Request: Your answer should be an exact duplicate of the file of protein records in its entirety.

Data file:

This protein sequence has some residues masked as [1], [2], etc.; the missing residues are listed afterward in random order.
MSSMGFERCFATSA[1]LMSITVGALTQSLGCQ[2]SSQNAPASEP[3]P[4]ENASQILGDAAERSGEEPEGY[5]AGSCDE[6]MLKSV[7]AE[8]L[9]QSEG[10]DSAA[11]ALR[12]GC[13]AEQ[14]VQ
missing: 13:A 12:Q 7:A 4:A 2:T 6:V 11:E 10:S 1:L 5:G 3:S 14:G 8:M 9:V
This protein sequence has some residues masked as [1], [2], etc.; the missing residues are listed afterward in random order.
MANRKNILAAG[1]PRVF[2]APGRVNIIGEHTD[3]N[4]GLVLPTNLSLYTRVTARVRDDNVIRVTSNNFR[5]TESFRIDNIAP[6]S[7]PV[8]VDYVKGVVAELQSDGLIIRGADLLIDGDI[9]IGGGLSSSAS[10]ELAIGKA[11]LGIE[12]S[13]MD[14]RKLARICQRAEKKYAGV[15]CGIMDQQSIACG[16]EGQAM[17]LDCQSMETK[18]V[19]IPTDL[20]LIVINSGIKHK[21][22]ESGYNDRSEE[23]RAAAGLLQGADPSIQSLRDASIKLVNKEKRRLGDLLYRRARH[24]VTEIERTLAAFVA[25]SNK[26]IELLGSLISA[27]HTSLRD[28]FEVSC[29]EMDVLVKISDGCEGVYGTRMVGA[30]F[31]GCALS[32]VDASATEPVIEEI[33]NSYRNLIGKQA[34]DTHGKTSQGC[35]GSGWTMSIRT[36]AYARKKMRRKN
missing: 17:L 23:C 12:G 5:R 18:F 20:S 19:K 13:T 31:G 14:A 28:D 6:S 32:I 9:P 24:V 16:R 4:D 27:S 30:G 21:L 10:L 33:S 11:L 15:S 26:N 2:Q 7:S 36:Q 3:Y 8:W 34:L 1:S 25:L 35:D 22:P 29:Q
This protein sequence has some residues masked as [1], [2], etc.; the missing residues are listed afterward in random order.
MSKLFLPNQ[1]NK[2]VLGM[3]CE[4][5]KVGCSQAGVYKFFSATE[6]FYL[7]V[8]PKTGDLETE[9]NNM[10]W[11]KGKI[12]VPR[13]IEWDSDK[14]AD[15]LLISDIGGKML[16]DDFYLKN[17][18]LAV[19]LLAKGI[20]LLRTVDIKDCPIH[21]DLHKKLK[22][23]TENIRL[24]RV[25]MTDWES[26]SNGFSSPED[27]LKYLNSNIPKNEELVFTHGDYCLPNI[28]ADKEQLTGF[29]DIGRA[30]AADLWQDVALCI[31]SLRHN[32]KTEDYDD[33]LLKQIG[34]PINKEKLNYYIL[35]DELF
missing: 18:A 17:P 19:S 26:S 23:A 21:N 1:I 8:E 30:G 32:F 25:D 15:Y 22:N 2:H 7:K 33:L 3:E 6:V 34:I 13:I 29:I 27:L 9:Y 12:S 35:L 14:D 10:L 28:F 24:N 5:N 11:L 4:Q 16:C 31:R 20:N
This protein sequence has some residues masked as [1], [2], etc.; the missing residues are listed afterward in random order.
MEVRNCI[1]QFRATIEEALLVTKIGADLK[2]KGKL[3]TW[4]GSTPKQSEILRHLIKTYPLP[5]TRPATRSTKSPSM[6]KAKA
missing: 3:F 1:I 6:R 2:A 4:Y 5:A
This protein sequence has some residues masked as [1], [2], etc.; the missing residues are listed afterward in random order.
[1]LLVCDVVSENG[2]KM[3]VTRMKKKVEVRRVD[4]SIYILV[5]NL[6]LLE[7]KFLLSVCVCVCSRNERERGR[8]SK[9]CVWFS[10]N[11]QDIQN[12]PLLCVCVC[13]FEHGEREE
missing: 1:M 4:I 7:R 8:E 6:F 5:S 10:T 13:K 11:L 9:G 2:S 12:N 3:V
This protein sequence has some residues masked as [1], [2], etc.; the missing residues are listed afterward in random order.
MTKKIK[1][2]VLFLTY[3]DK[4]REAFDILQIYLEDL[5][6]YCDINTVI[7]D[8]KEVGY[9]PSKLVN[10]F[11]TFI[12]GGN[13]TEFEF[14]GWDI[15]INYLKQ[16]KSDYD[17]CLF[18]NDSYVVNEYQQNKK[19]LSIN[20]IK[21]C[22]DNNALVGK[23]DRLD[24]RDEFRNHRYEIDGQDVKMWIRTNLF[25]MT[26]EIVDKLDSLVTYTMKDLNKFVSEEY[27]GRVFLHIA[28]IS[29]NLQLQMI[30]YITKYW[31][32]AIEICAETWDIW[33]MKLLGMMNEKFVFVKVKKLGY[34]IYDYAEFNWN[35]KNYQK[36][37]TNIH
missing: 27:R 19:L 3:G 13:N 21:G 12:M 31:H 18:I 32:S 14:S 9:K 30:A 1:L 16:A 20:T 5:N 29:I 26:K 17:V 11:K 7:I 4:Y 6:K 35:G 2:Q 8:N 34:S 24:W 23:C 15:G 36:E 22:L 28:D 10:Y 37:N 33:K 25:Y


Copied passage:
This protein sequence has some residues masked as [1], [2], etc.; the missing residues are listed afterward in random order.
MSSMGFERCFATSA[1]LMSITVGALTQSLGCQ[2]SSQNAPASEP[3]P[4]ENASQILGDAAERSGEEPEGY[5]AGSCDE[6]MLKSV[7]AE[8]L[9]QSEG[10]DSAA[11]ALR[12]GC[13]AEQ[14]VQ
missing: 13:A 12:Q 7:A 4:A 2:T 6:V 11:E 10:S 1:L 5:G 3:S 14:G 8:M 9:V
This protein sequence has some residues masked as [1], [2], etc.; the missing residues are listed afterward in random order.
MANRKNILAAG[1]PRVF[2]APGRVNIIGEHTD[3]N[4]GLVLPTNLSLYTRVTARVRDDNVIRVTSNNFR[5]TESFRIDNIAP[6]S[7]PV[8]VDYVKGVVAELQSDGLIIRGADLLIDGDI[9]IGGGLSSSAS[10]ELAIGKA[11]LGIE[12]S[13]MD[14]RKLARICQRAEKKYAGV[15]CGIMDQQSIACG[16]EGQAM[17]LDCQSMETK[18]V[19]IPTDL[20]LIVINSGIKHK[21][22]ESGYNDRSEE[23]RAAAGLLQGADPSIQSLRDASIKLVNKEKRRLGDLLYRRARH[24]VTEIERTLAAFVA[25]SNK[26]IELLGSLISA[27]HTSLRD[28]FEVSC[29]EMDVLVKISDGCEGVYGTRMVGA[30]F[31]GCALS[32]VDASATEPVIEEI[33]NSYRNLIGKQA[34]DTHGKTSQGC[35]GSGWTMSIRT[36]AYARKKMRRKN
missing: 17:L 23:C 12:G 5:R 18:F 20:S 19:K 13:T 31:G 14:A 28:D 6:S 32:I 9:P 24:V 16:R 4:D 27:S 30:G 21:L 10:L 33:S 11:L 15:S 26:N 2:Q 7:S 36:Q 3:Y 8:W 34:L 1:S 25:L 35:D 22:P 29:Q
This protein sequence has some residues masked as [1], [2], etc.; the missing residues are listed afterward in random order.
MSKLFLPNQ[1]NK[2]VLGM[3]CE[4][5]KVGCSQAGVYKFFSATE[6]FYL[7]V[8]PKTGDLETE[9]NNM[10]W[11]KGKI[12]VPR[13]IEWDSDK[14]AD[15]LLISDIGGKML[16]DDFYLKN[17][18]LAV[19]LLAKGI[20]LLRTVDIKDCPIH[21]DLHKKLK[22][23]TENIRL[24]RV[25]MTDWES[26]SNGFSSPED[27]LKYLNSNIPKNEELVFTHGDYCLPNI[28]ADKEQLTGF[29]DIGRA[30]AADLWQDVALCI[31]SLRHN[32]KTEDYDD[33]LLKQIG[34]PINKEKLNYYIL[35]DELF
missing: 18:A 17:P 19:S 26:S 23:A 21:N 1:I 8:E 30:G 32:F 25:D 15:Y 22:N 2:H 7:K 33:L 3:E 6:V 34:I 13:I 29:I 27:L 9:Y 12:S 35:L 14:D 10:L 28:F 24:N 5:N 11:L 4:Q 16:C 31:R 20:N
This protein sequence has some residues masked as [1], [2], etc.; the missing residues are listed afterward in random order.
MEVRNCI[1]QFRATIEEALLVTKIGADLK[2]KGKL[3]TW[4]GSTPKQSEILRHLIKTYPLP[5]TRPATRSTKSPSM[6]KAKA
missing: 3:F 1:I 6:R 2:A 4:Y 5:A
This protein sequence has some residues masked as [1], [2], etc.; the missing residues are listed afterward in random order.
[1]LLVCDVVSENG[2]KM[3]VTRMKKKVEVRRVD[4]SIYILV[5]NL[6]LLE[7]KFLLSVCVCVCSRNERERGR[8]SK[9]CVWFS[10]N[11]QDIQN[12]PLLCVCVC[13]FEHGEREE
missing: 1:M 4:I 7:R 8:E 6:F 5:S 10:T 13:K 11:L 9:G 2:S 12:N 3:V
This protein sequence has some residues masked as [1], [2], etc.; the missing residues are listed afterward in random order.
MTKKIK[1][2]VLFLTY[3]DK[4]REAFDILQIYLEDL[5][6]YCDINTVI[7]D[8]KEVGY[9]PSKLVN[10]F[11]TFI[12]GGN[13]TEFEF[14]GWDI[15]INYLKQ[16]KSDYD[17]CLF[18]NDSYVVNEYQQNKK[19]LSIN[20]IK[21]C[22]DNNALVGK[23]DRLD[24]RDEFRNHRYEIDGQDVKMWIRTNLF[25]MT[26]EIVDKLDSLVTYTMKDLNKFVSEEY[27]GRVFLHIA[28]IS[29]NLQLQMI[30]YITKYW[31][32]AIEICAETWDIW[33]MKLLGMMNEKFVFVKVKKLGY[34]IYDYAEFNWN[35]KNYQK[36][37]TNIH
missing: 27:R 19:L 3:G 13:N 21:G 12:M 31:H 18:I 32:S 14:S 9:K 30:A 1:L 16:A 20:T 5:N 29:I 26:K 17:V 11:K 7:I 4:Y 6:K 35:G 2:Q 8:N 34:S 24:W 23:C 15:G 36:E 22:L 28:D 10:Y 37:N 33:K 25:Y